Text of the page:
Where Will You Retire?
The Phuket Gazette.
DURING these rainy days of "no season" I have turned to reading. It's either that or a day drinking given the current mood in Phuket's property market.
Robert Putman's 1995 article Bowling Alone, published in the Journal of Democracy, makes for an interesting read, and also makes you wonder about Phuket's sociology. Putman addressed the downward spiral of social capital in the US and the disengagement of people from their conformist existence. He used the example of a decline in bowling league memberships, in contrast to an increase in individuals who were taking up the sport. To shun groups and go it alone seemed to be Putman's underlying message. But does this idea bare fruit for retirees on Phuket? Let's discuss.
For a number of years, a lot of ink has been spilled (arguably more conjecture than actual market research) on Phukets ability to attract retirees and other niche markets of investors who are in need of assisted living facilities and retirement homes.
While assisted living facilities are lacking, we are blessed with two international hospitals which are, without a doubt, a key demand for foreigners looking to relocate to Phuket.
In comparison to Bali, Phuket's medical services are superior.
There's more to be thankful for.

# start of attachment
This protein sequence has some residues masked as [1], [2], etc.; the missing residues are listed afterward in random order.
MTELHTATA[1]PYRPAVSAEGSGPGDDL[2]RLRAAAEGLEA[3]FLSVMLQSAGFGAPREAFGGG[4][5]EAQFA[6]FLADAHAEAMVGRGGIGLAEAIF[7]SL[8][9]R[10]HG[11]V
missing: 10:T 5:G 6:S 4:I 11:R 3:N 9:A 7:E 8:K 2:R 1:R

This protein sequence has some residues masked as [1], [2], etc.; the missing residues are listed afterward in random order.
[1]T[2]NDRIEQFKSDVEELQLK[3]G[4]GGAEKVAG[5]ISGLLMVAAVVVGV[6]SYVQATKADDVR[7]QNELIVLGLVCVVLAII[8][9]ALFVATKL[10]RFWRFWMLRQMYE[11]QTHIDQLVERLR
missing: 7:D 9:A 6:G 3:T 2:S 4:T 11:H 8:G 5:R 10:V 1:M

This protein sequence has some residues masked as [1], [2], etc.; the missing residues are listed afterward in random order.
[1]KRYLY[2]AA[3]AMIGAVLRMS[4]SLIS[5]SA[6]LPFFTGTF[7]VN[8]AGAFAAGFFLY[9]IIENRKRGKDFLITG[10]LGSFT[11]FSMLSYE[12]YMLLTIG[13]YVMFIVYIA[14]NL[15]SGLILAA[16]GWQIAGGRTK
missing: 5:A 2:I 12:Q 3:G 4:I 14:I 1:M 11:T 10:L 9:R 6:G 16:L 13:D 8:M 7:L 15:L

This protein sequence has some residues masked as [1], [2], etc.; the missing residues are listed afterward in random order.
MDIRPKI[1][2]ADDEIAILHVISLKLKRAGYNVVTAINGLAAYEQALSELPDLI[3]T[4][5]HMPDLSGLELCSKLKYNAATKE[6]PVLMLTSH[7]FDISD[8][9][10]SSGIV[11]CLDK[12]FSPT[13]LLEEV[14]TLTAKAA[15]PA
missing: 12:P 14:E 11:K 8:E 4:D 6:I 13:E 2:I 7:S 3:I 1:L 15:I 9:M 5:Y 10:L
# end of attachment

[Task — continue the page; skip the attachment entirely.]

While internet services are still not perfect, and the traffic-clogged roads and infrastructure groan under an increasing population, our international schools, marinas, golf courses, hotels and shopping choices are still shining stars.
For those keen on developing assisted living communities, the challenges remain great given the diverse nationalities on Phuket.
A little bit of this, a little bit of that: Brits, Aussies. Americans, Kiwis. Japanese, French. Italians, Scandinavians. Koreans, South African – the list goes on forever
For the most part, we can take America out of the equation. While there are a number of us here, there are a number of factors that keep American retirees away.
Door-to-door travel time, the number of people dependent on US healthcare organizations, and for many, a sense of xenophobia with regard to Thai medical services, all chip away at the numbers wishing to retire here.
Although there is a strong Scandinavian and German contingent living on Phuket, generally speaking, these nationalities have high-standard retirement homes in their native lands and the combination of reliable and affordable healthcare and close-knit families are reasons not to retire here.
Phuket for the elderly is hard work, especially for foreigners. Community and friends are an important part of the equation to consider when choosing a retirement location. Bowling alone, it seems, is not the fun option.
Some find it easier than others. For those who retire or move to places like Rawai, there seems to be a strong sense of community where People can find like-minded neighbors.
And there is some variety on Phuket.
Looking at the melting pot south of Central Festival there remains a strong attraction for families, with good amenities and social networking opportunities.
In many ways residents have created their own second family in the south of the island. Simply put, there are factions of Phuket retirees who have a ball here. If Putman was indeed right with his shunning of groups ideology in the US, he might be surprised by the social demographics in Phuket.